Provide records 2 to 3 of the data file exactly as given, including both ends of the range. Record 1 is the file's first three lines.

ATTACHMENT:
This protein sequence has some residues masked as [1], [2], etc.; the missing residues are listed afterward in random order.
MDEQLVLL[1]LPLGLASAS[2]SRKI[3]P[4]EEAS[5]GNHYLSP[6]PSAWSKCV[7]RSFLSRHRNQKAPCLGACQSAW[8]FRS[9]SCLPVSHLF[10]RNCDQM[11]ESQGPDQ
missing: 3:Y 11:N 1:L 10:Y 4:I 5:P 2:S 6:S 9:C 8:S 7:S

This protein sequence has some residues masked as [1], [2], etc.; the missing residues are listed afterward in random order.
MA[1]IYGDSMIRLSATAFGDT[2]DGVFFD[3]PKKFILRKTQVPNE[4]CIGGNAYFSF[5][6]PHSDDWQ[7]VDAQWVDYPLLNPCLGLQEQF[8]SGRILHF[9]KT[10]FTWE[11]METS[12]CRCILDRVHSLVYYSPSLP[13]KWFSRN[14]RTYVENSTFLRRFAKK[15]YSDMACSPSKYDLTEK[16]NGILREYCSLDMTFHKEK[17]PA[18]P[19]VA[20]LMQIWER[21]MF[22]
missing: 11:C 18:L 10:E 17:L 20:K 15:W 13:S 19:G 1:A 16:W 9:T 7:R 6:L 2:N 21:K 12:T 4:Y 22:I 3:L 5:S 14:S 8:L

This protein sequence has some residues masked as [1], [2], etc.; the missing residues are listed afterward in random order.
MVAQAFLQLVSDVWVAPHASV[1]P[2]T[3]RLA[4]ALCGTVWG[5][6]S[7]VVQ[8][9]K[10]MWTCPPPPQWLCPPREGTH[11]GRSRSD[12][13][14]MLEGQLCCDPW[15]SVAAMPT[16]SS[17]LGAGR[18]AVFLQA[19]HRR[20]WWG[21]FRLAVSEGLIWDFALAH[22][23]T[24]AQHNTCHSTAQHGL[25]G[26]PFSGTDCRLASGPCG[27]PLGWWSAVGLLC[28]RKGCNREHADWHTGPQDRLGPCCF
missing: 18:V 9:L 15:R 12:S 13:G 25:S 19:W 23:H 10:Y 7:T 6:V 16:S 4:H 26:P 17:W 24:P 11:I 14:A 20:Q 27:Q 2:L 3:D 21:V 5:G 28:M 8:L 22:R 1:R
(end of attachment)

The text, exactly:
This protein sequence has some residues masked as [1], [2], etc.; the missing residues are listed afterward in random order.
MA[1]IYGDSMIRLSATAFGDT[2]DGVFFD[3]PKKFILRKTQVPNE[4]CIGGNAYFSF[5][6]PHSDDWQ[7]VDAQWVDYPLLNPCLGLQEQF[8]SGRILHF[9]KT[10]FTWE[11]METS[12]CRCILDRVHSLVYYSPSLP[13]KWFSRN[14]RTYVENSTFLRRFAKK[15]YSDMACSPSKYDLTEK[16]NGILREYCSLDMTFHKEK[17]PA[18]P[19]VA[20]LMQIWER[21]MF[22]
missing: 11:C 18:L 10:E 17:L 20:K 15:W 13:S 19:G 1:A 16:W 9:T 7:R 6:L 2:N 21:K 12:T 4:Y 22:I 3:L 5:S 14:S 8:L

This protein sequence has some residues masked as [1], [2], etc.; the missing residues are listed afterward in random order.
MVAQAFLQLVSDVWVAPHASV[1]P[2]T[3]RLA[4]ALCGTVWG[5][6]S[7]VVQ[8][9]K[10]MWTCPPPPQWLCPPREGTH[11]GRSRSD[12][13][14]MLEGQLCCDPW[15]SVAAMPT[16]SS[17]LGAGR[18]AVFLQA[19]HRR[20]WWG[21]FRLAVSEGLIWDFALAH[22][23]T[24]AQHNTCHSTAQHGL[25]G[26]PFSGTDCRLASGPCG[27]PLGWWSAVGLLC[28]RKGCNREHADWHTGPQDRLGPCCF
missing: 18:V 9:L 15:R 12:S 13:G 25:S 19:W 23:H 10:Y 7:T 6:V 16:S 4:H 26:P 17:W 24:P 11:I 14:A 20:Q 27:Q 2:L 3:D 21:V 5:G 28:M 8:L 22:R 1:R